The thus embedded shield 5,6 is covered by a sleeve 8 made, for example, by helically wrapping a copper ribbon onto coating 6. Alternatively, a broad copper ribbon or foil may have been longitudinally folded about the jacket 6. In other words, the tubular sleeve may have resulted and made from a helically wrapped ribbon or from a longitudinally folded ribbon. The ribbon used here may have a polymer coating for ease of handling, particularly to prevent the copper ribbon material from tearing or be damaged otherwise upon wrapping or folding it onto the sub-assembly 1-2-3-4-6. It is well possible to use a polymer base ribbon which is metallized, i.e. metal (copper) is coated on one or even on both sides.
The edges of the ribbon as wrapped (coiled) or folded longitudinally should overlap and be bonded or otherwise mechanically interconnected such as by soldering or welding. The joint and bond so made must seal the resulting sleeve; this is particularly critical if the cable is expected to be subjected to high pressure. This sleeve 8 is the water vapor impermeable barrier that surrounds the embedded shield. The sleeve 8 is covered by another plastic jacket 9 in the sense that sleeve 8 is actually embedded in between the two plastically deformable jackets, 6 and 9. The jacket 9 may well be made of the same material as jacket 6. This is particularly true with regard to plasticity of the embedment of sleeve 8 which should be at least approximately the same on the inside and on the outside of this water vapor barrier 8. It may, however, be of advantage to add a plasticizer to jacket 9. This is particularly true if the jacket above 10 is also made of a material that contains a plasticizer, for example, in the case of a polyvinylchloride jacket 10.
It should be noted that a plasticizer should not be added to the jacket 6, because such plasticizer may migrate (diffuse) into the outer layer 4, even into insulation 3 and may swell; also such plasticizer may cause stress corrosion cracking of the insulation. On the other hand, the inner jacket 6 may include voltage stabilizing additives such as aromatic oils. If jacket 6 is electrically conductive, these additives will not affect the properties of the jacket. However, sooner or later these additives may diffuse through layer 4 into the insulation 3. This indirect application of voltage stabilizing additives has the advantage that they do not have to be included in the insulation or to a lesser extent and will thus not impede the extrusion of the insulation 3 onto the cable core.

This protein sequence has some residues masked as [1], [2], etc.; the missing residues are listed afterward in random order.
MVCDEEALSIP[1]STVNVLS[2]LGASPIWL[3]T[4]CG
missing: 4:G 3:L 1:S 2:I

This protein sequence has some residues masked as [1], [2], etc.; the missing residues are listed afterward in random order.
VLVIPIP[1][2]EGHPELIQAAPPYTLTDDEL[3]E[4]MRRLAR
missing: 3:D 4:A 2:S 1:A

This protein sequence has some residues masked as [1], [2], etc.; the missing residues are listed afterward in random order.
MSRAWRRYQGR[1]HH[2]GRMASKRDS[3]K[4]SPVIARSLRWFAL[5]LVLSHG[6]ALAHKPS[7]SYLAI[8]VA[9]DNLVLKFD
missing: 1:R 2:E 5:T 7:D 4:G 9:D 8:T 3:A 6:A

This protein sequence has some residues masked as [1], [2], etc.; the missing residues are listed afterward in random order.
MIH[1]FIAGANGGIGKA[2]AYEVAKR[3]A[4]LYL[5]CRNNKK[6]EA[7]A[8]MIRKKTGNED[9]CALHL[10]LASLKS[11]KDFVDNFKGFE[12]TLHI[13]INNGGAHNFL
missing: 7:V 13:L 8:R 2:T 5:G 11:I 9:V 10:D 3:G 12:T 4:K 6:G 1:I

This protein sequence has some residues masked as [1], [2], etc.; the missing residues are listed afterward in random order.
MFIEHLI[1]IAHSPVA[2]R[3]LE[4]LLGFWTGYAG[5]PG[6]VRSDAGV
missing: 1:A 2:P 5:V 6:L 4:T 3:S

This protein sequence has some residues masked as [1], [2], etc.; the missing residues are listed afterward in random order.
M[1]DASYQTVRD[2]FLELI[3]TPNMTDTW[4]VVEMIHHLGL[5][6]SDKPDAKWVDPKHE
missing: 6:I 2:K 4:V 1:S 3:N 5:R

As far as the layer or outer jacket 10 is concerned, it serves primarily as outer protective cover, and polyvinylchloride is indeed preferred. Generally speaking however, this outer jacket 10 is not a plastically deformable envelope; at least any plasticity is of significantly lesser degree than the plasticity of the jacket 9. Plasticity of the latter and of the jacket 6 as understood here is given by the example according to which about one fourth of these jackets 6 and 9 should be, for example, a bituminus substance or up to half of the jacket should consist of graphite or carbon black. Whatever the host material, these additives render the respective layers 6 and 9 significantly plastically deformable.
In the case of submarine use, one has to armor the cable additionally by additional protective covers as is conventional in this field of art.
The cable is preferably made in the following manner. Beginning with the core 1, the inner conductive layer 2, the insulation jacket 3, and the outer conductive layer 4, are provided in sequence in the usual manner such as extrusion and/or spray coating, whereby however, the layer 4 preferably results from wrapping a ribbon as described.
Next, the wires 5 are stranded onto the sub-assembly 1-2-3-4 and the plastic material is cast, i.e. caused to flow around the wires to establish the jacket 6. The material is rendered sufficiently fluid by heating, but upon cooling it retains sufficient viscosity to qualify as plastically deformable. Immediately prior thereto the ribbon 7 may have been wrapped around the wires. The sleeve 8 is formed or wrapped onto or around the jacket, just a little downstream from the casting process for jacket 6, and just a little further downstream, the jacket 9 is cast onto the sleeve. This way the sleeve 8 is formed and embedded in jackets 6 and 9 in one continuous process.